Through this lens, Justice Breyer’s concurrence takes on greater meaning than Chief Justice Roberts’ opinion or even Justice Kennedy’s.  The Roberts opinion was hardly surprising.  It tracked what the Court had done in Morrison and how the Court’s more conservative justices had generally interpreted the presumption against extraterritoriality.  Commentators may disagree whether the use of the presumption was doctrinally correct, but the opinion was broadly consistent with how other jurisdictional statutes have previously been interpreted.  Rarely has the Court found that Congress intended to use all the power granted to it under international law or the U.S. Constitution (see, e.g., the interpretations of the statutory grants for diversity and federal question jurisdiction as more narrow than what is constitutionally permitted).  The Breyer concurrence, however, which looked to international jurisdictional norms to help determine the ATS’s scope is much more important for international law. In finding that the ATS would not apply to foreign-cubed cases, the Breyer concurrence reaffirmed that the broadest and most contentious forms of universal jurisdiction, when untethered to international agreement, are not permitted under international jurisdictional law.  That perspective implies much more faith in traditional conceptions of international law, and more skepticism over newer pluralistic theories of global governance.

Kiobel should not mark the end of human rights litigation.  There is little international law concern with holding U.S. citizens and corporations responsible for their human rights violations here or abroad (under nationality jurisdiction).  Commentators on this blog and elsewhere, however, have suggested that the next battleground for foreign-cubed cases should be in state courts and under state law.  While that may ultimately prove a true prediction, as a descriptive matter it would be an unfortunate step.  While individual litigants may have few choices, employing a state law strategy is unlikely to meaningfully advance human rights.  These cases face tremendous hurdles to success.  State courts will rightly be reluctant to adjudicate foreign claims for abuses occurring abroad to which the state has no interest. The same root concerns that motivated the Kiobel court to decide the way it did will cause state court judges to decline to hear these cases too.  Said differently, the problem to be solved is not a doctrinal one or how to overcome a presumption, but rather what the Breyer decision suggests: the idea that a court in any country has authority, absent international agreement, to define an international norm and apply it to regulate the foreign conduct of foreigners is antithetical to basic principles of international law.  The cost of lost time and energy to this kind of strategy could be significant.  Greater progress could be made if we refocused energies to press the United States, its citizens, and corporations to respect human rights and the rule of law, and to promote international agreements with other nations.  It’s time to rebuild the legitimacy of international law, and to reclaim international law and its institutions as the primary methods for global governance.  Unilateral domestic regulation, even when purporting to apply a “universal norm” undermines those efforts.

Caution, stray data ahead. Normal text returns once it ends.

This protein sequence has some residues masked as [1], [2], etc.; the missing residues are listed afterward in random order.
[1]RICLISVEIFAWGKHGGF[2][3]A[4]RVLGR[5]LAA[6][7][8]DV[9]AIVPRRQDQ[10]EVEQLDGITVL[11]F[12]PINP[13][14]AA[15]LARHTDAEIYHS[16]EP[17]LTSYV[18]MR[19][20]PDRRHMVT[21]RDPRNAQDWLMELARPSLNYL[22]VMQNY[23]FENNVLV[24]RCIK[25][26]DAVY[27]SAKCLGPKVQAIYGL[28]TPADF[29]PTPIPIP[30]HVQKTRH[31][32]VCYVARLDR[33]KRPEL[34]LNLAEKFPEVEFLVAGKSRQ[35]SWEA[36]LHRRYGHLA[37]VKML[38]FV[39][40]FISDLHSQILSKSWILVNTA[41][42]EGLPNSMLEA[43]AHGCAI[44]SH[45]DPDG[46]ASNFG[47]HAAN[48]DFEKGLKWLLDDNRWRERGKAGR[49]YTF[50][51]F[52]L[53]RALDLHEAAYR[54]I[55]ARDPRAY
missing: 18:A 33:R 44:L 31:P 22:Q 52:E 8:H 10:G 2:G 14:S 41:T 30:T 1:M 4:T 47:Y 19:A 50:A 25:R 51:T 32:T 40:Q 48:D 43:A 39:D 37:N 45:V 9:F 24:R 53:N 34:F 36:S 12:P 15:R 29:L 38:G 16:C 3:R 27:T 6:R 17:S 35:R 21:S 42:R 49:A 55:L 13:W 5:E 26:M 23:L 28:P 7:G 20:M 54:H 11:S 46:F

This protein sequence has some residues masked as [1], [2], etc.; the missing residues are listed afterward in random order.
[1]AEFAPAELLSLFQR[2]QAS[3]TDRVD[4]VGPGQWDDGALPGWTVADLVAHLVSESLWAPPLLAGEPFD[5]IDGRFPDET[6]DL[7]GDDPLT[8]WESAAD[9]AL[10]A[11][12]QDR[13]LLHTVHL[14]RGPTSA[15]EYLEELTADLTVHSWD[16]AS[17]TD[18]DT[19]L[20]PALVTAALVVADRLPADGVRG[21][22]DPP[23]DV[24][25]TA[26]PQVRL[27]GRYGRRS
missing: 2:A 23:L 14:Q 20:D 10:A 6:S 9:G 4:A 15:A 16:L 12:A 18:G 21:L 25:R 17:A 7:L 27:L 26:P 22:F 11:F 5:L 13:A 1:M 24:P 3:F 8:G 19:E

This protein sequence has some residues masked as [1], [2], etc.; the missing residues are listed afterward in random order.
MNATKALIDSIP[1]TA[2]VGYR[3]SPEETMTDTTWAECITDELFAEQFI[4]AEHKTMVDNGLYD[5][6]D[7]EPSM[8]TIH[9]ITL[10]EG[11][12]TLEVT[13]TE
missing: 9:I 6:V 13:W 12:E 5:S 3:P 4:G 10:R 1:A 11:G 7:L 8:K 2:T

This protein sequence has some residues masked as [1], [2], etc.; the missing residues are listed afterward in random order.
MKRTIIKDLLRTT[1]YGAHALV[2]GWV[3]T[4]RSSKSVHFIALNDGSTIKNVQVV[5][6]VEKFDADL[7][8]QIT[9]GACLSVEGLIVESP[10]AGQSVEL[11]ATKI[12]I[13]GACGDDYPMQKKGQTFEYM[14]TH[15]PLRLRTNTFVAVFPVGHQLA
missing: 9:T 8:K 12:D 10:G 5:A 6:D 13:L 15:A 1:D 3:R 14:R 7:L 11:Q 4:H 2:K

These ideas are explored in more detail in a piece written for the Maryland Journal of International Law for the University of Maryland Law School’s Annual International and Comparative Law Symposium.

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International Human Rights Law